‘Dune,’ ‘No Time To Die’ VFX/Animation Group DNEG To Go Public In $1.7 Billion SPAC Deal

‘Dune,’ ‘No Time To Die’ VFX/Animation Group DNEG To Go Public In $1.7 Billion SPAC Deal

DNEG, the visual effects, and animation company behind Dune, F9, Venom, and other high-profile productions, has agreed to merge with a SPAC called Sports Ventures Acquisition Corp. in a deal that aims to take the group public with a stock listing on the Nasdaq (symbol DNEG ).

The combined company will be led by Namit Malhotra, DNEG’s chairman, and CEO.

The transaction, expected to close by midyear, implies a combined company enterprise value of approximately $1.7 billion.

DNEG is a leading VFX group that works with Hollywood studios, streaming services, and production companies worldwide with operations in North America (Los Angeles, Montréal, Toronto, Vancouver), Europe (London), and Asia (Bangalore, Chandigarh, Chennai, and Mumbai). The two-decade-old firm has been awarded six out of the last ten Academy Awards for Best Visual Effects. Upcoming projects include Uncharted, Death on the Nile, Moonfall, Stranger Things S4, Aquaman and the Lost Kingdom, Knives Out 2, The Last of Us, The Flash, and Shazam! Fury of the Gods.

Formed by the 2014 merger of Prime Focus (founded by Malhotra in 1997) and Double Negative (founded in 1998), DNEG has also focused historically on building close working relationships with filmmakers. If it is successfully listed, it would be the only pure-play publicly-traded visual effects and animation company. As a public company, it would have access to greater liquidity to grow its business along with booming demand for content.

“This transaction creates long-term stability for our teams while also allowing us to exploit the tailwinds in the media and entertainment industry and the explosion in demand for content, which are huge growth drivers for our company,” said Malhotra. “I am excited to take the best of everything that makes our company so successful and to use it as a platform on which to build and innovate further. Leveraging our leading technology stack, DNEG is already making great strides into new growth areas such as gaming and content creation partnerships, and we are perfectly positioned to exploit massive new opportunities in the metaverse and the convergence of all forms of content creation.”

DNEG projects circa $400 million in revenue and adjusted EBITDA of $100 million for its fiscal year ending in March 2022. As of Sept., it had approximately $731 million in the order book and pipeline for FY22 and beyond. Current DNEG equity holders will retain approximately 71% ownership in the combined entity and will, assuming no redemptions by Sports Ventures’ existing public stockholders, roll 85% of their equity interests into the pro forma company.

It’s worth pointing out that the news comes even as an army of SPACs (so-called “blank-check” special purpose acquisition companies that exploded over the past several years) appears to be losing steam, having trouble finding targets and in some cases seeing investors drop out. “The SPAC Ship Is Sinking,” wrote the WSJ in a story earlier this week.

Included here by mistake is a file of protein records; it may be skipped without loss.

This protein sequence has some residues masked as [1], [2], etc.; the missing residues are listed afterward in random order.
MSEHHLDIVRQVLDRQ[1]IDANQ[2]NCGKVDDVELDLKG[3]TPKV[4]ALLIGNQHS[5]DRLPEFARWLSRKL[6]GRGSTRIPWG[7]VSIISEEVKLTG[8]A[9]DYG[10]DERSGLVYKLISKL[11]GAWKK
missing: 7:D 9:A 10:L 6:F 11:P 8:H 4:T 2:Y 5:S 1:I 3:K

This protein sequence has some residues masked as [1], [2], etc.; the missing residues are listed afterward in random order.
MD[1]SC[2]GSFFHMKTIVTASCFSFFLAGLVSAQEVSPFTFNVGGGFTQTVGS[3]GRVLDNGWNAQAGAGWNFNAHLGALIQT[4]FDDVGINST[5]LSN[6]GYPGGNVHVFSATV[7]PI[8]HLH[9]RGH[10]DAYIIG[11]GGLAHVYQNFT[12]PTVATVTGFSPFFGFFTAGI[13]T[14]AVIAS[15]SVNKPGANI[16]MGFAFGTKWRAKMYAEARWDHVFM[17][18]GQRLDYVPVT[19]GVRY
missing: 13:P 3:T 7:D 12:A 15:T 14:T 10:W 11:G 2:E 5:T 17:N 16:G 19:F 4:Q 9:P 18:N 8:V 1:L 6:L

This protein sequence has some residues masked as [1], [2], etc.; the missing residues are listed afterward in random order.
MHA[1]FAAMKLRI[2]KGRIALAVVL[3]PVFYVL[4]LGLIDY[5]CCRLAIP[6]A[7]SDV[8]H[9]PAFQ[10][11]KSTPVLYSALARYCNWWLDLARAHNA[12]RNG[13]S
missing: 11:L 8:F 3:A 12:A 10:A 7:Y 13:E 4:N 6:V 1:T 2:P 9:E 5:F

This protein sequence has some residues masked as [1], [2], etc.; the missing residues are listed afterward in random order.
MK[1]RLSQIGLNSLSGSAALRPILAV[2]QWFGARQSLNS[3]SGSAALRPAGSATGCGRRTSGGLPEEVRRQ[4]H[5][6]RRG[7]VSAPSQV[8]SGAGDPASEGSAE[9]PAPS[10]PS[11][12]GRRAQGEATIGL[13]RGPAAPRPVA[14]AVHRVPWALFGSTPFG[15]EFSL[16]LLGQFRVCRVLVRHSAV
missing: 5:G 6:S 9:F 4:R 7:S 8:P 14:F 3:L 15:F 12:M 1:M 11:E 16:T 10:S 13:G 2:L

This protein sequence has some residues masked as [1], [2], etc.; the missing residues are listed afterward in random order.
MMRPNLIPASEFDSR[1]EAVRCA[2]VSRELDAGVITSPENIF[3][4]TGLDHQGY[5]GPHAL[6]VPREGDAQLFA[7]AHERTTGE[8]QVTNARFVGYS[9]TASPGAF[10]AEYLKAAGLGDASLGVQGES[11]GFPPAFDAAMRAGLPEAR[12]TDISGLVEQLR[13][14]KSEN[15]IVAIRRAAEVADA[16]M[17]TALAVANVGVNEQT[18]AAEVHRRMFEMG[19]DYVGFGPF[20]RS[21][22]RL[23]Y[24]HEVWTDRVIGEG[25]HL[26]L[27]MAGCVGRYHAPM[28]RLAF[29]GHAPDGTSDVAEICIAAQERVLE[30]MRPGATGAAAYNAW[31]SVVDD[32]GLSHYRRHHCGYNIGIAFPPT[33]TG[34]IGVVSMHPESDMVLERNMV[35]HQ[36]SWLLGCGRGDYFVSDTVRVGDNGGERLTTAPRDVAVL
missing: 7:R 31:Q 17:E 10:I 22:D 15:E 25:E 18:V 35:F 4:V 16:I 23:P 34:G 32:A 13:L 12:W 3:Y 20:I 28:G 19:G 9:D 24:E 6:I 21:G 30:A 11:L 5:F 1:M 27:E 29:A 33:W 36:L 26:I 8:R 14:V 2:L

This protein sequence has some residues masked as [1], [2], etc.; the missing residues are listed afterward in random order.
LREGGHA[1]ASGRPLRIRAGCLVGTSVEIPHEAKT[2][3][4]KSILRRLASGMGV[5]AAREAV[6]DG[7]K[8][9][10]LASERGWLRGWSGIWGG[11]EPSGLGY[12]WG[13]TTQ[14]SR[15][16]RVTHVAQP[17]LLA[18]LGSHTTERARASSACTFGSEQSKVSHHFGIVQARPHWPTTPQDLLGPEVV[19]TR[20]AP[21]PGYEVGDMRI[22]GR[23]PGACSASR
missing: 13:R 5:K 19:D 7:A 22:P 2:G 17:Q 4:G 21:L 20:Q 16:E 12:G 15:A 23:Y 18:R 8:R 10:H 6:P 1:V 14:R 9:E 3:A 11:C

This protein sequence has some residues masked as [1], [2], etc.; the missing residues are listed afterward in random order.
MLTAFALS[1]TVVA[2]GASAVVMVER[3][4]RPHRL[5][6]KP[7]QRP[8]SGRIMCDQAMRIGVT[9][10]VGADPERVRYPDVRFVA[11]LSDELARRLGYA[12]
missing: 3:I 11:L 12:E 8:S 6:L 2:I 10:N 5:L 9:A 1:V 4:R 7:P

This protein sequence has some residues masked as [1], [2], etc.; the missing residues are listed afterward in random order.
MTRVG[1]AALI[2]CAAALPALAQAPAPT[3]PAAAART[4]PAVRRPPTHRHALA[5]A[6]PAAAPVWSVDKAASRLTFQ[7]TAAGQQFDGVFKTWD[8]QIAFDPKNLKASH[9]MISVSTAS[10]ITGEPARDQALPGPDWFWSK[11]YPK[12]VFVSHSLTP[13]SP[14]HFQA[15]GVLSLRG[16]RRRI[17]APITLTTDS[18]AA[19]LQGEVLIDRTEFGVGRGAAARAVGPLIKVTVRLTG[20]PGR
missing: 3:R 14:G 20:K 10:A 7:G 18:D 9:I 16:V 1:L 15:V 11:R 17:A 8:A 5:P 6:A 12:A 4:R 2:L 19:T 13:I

SPACs are formed by a combination of executives, investors, funds, or other backers who take the SPAC public and then search for an actual operating company to buy. For targets, it’s a faster, easier, and cheaper way to enter the public market without launching a traditional IPO.

Some have done incredibly well, like DraftKings which merged with Harry Sloan’s Diamond Eagle SPAC in 2019. The longtime media industry player has been launching SPACs for years and knows what he’s about. But many falter, especially lately. SPAC investors can pull cash out any time before a deal is closed and that’s been happening not infrequently. BuzzFeed is a recent example in the media space. It was hit by a flurry of investor withdrawals ahead of its public listing in December after merging with SPAC 890 Fifth Avenue Partners Inc.

DNEG said it expects to receive approximately $400 million in gross transaction proceeds, including a fully committed $168 million common stock PIPE (private investment in public equity) at a purchase price of $10 per share from leading investors including affiliates of Sports Ventures, Novator Capital Limited, affiliates of Fairfax Financial and Arbor Financial. An affiliate of Sports Ventures has agreed to backstop a portion of the $350 million minimum cash condition, subject to limitations.

The proposed SPAC deal has been unanimously approved by the board of directors of Sports Ventures and DNEG; it remains subject to approval by Sports Ventures’ stockholders and other customary closing conditions. Under the agreement, current DNEG equity holders will retain approximately 71% ownership in DNEG and will roll 85% of their equity interests into the merged company (assuming no redemptions by Sports Ventures’ existing public stockholders).

DNEG’s competitors include Peter Jackson’s Weta Digital, which sold its technology and tools business for for $1.625 billion last fall to game-development software vendor Unity. Also last fall, Netflix bought Scanline VFX, the company that has worked on Netflix originals like “Stranger Things” as well as tentpole movies for Marvel, DC and others.

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